Eighteen months ago while on retreat I had an experience.  I attended to the experience, using what I had at my disposal, and did so sincerely.  Nonetheless, the experience got bounded by my limitations.  What else could I do?  I have my understandings.  I have my notions, formed by those I have thought much brighter than me, with candle power in excess of my own.  I have been attending to the One who was at the heart of that experience for a long time.  But my categories are so short, so clipped, so narrow, for all their breadth.

The divine, how can one say anything of this, I, like you, am experiencing is More.  Ahead.  All.  Ether.  Cupping the immensity of the universe in the anthropological hand which we provide him.  (So interesting, no?,  that humankind in inventing language did not create a fourth pronoun-set for the divine, instead relying on the third person singular masculine, now so entirely inadequate yet nonetheless clogging the pipes with its accreted corrosion).

We know so little.  And yet.

Saint Francis knew enough to touch the leper on her sores.

In Sonoma County, persons of accidental means are creating winter shelters for those whose accidental means have left them shelterless.

Paul Farmer is carrying medicine up the mountainsides of deforested Haiti to heal the sufferings of the most abject of human beings.

A woman I know has taken Bodhisattva vows to unite herself with those who suffer.

Parents are kissing their children good night before kissing each other.

Someone you love is weeping today with the immensity of which she carries in her heart.

We can’t pray disease away, nor keep our loved ones , let alone the worthies of every description in every place, from pain.  And every one is worthy.  So we do what we do.  And we pray for whom we pray.  Praying only changes us.  Our hearts.  Our capacity.  Our breadth.  Our deepening into mystery.  Our total trust in That which we intuit with our advanced evolutionary brains and hearts and souls to be at the source of all of this splendor and yet somehow imbedded in this immensity of suffering, too.  That must be suffering, too.

We can evade the suffering for awhile, some of us with those accidental means, seemingly for a long while. We can robe ourselves so finely that we forget our nakedness and the absolute reliance we have on others to sustain us.  We are no isolates, no independent actors, no self-reliant individualists.  We are only together even if our vocation calls us to be apart.  Our sinews are threaded to bones other than our own.  How different this is from the daily action agenda our electronic devices spew forth each morning.  How different from what I have planned.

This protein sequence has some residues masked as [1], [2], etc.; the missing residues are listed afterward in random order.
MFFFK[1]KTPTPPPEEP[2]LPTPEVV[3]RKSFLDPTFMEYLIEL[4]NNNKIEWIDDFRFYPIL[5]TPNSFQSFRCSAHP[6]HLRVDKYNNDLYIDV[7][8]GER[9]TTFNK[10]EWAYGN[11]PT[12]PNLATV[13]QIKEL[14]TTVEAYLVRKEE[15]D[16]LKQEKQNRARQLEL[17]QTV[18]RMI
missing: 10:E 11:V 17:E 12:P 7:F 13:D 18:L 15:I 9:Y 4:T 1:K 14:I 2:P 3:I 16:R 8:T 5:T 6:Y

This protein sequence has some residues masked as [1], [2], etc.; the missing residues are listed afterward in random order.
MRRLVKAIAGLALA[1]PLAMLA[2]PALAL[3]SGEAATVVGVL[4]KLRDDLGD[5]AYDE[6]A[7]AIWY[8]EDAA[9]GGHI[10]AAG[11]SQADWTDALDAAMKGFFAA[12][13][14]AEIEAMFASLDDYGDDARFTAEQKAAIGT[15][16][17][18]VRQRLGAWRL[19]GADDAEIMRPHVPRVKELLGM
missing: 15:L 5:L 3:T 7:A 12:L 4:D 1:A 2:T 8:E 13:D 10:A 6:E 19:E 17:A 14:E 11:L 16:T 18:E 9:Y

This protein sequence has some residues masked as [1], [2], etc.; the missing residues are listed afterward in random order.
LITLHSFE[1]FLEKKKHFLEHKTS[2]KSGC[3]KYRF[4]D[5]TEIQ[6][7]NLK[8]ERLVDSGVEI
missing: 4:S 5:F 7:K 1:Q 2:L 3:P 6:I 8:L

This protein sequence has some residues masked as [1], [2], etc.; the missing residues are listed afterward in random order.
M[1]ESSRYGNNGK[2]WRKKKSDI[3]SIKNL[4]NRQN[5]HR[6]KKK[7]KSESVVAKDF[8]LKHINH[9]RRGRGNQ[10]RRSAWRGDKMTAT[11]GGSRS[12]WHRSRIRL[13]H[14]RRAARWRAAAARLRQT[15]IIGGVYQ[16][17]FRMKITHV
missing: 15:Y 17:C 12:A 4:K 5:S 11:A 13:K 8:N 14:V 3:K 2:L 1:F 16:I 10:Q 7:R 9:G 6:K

So I am grateful to be in the forest, the place filled with the immensity of trees in which I am small and yet happy.  Fog in the morning, appropriately.  Deep shafts of light between the arched branches.  A soft floor for the inevitable falls.

And yet we are called into the desert with such regularity: the scorching sun, the altered vision, the parchedness of the land and the throat, the psychological lizards, the emotional cacti, mainly the sense of being in some untenable way, desolate, alone.

And the terrible news is, there are times the desert is the requisite place for our necessary tutelage.

And the time there leaves a lasting impression.  One is shy to forget their instruction: To give up the old categories.  To stop praying in the old ways to the old gods.  To stop idolizing the drossed bulls we have fashioned with such sincerity from our tired and ineffective beliefs.  Beliefs appear as so much smoke.  You thought you could grab them and hold them but they are elusive and now gone, a repetition of a mirage, leaving only the faintly acrid odor of ash.

If anything, we leave the desert with trust.  A mighty and de-glamorized trust.  Only trust.   It is a world away from belief.  There is no dogma to explain either the desert or the beauty of a supernova other than the dogma of awe.  To admit the paucity of the moral imagination and enter the realm of awe feels like salvation to me.

Mother Teresa (who I am not used to quoting) said: Do one thing.  Don’t take on the suffering of India.  Hold one outcast.  Spike Lee, likewise whom I’ve never quoted, says: Do the right thing.  We actually kinda know what that is, and it’s gonna cost us.  There is some whiff of suffering involved.  Chosen suffering, or at least a pinch thereof.

We are not in charge, really, of anything.  Our bodies will do what bodies do, and our minds, too.  History has a damnable tendency to repeat itself, and asteroids just fly into whatever planet they damn well please.  And yet, we are the recipients of grace, of beauty, of all of this created splendor.

And of the knowing beyond knowing of something More.  Something  Other.  Something Deeper, Penetrating, Mysterious.
God, the commonly held word to capture something beyond even the imagination and the limits of the limitless universe, appears to have endowed this evolving creature Homo Sapiens, (ah, sapientia, wisdom) with a capacity to feel deeply this knowing: of empathy, of relatedness, of love, our best word, our very best word.

In this must our wisdom lie.  It is contrary to imposed suffering, injustice, war, violence, exclusion, shame, power.  We know just a smidgen about it, but the yeast of that smidgen is enough.  From it love bread will rise.  We can trust, and we can gain our fill.  What else offers such hope and possibility and insight and vision and splendor.  What else?